And then there was one. While almost all of Penn’s cross country runners ended their seasons last weekend, junior captain Thomas Awad is the lone Quaker that still has one more race left in his season.
If the Heptagonal Championships showed two Penn cross country squads on opposite ends of the Ivy spectrum, this weekend represented a return to equality within the program.
So now we know where Penn cross country stands in the Ivy league, but where does that put the program in the larger scheme of things? The Red and Blue will provide an answer to this question this Friday as they look to improve on their results from Ivy Heptagonals two weeks ago at NCAA Regionals.
After the women’s team was unable to break through at Heptagonals – finishing last as a team in the Ivy championship meet – junior Tom Awad took first in the men’s race, leading the men’s team to an impressive third-place finish.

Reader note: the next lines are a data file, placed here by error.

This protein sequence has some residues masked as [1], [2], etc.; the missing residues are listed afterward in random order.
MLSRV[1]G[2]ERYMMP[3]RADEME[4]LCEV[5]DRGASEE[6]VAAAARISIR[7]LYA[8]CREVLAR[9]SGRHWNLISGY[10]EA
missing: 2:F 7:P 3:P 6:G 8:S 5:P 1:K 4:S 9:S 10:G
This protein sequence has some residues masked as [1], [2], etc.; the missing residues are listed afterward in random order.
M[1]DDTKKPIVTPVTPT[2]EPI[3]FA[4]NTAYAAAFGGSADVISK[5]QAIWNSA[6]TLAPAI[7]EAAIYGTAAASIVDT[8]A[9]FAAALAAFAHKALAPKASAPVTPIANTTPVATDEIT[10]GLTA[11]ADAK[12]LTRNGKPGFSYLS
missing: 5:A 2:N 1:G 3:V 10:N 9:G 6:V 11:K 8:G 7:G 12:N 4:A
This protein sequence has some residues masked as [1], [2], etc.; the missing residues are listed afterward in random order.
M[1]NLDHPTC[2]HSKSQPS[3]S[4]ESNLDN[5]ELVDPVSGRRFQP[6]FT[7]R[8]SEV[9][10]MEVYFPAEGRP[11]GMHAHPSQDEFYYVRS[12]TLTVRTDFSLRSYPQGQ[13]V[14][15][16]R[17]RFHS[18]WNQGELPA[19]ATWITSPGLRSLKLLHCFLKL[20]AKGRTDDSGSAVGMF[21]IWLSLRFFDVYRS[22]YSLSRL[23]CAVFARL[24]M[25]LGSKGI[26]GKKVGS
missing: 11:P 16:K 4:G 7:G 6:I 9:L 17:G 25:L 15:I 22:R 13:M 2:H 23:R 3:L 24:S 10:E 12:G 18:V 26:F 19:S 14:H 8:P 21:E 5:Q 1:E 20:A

There’s a moment in every team’s season when it becomes apparent if those long months of training have really paid dividends. That moment is now for Penn XC.
A casual observer at the recent Princeton Invitational may have been a bit confused by the sight of the same Penn cross country runner crossing the finish line twice in a one-second span.
One of just two freshmen running with the "A-team" for Penn women's cross country, Abby Hong is no stranger to finding herself in select groups on the track.
All roads lead to the Heptagonals for Penn cross country, but fortunately for the Quakers, they are going to be intimately familiar with the road in question.
There’s another home meet on Penn track & field’s schedule this year and it’s a big one.
On a busy weekend for Penn athletics in general, cross country in particular had a lot on its hands.
Usually teams find strength in numbers, but this weekend, Penn cross country is looking to divide and conquer.
Last year, Thomas Awad broke out and established himself as the clear face of Penn track and cross country. Now he looks to lead the Quakers to the top of the Ivy League.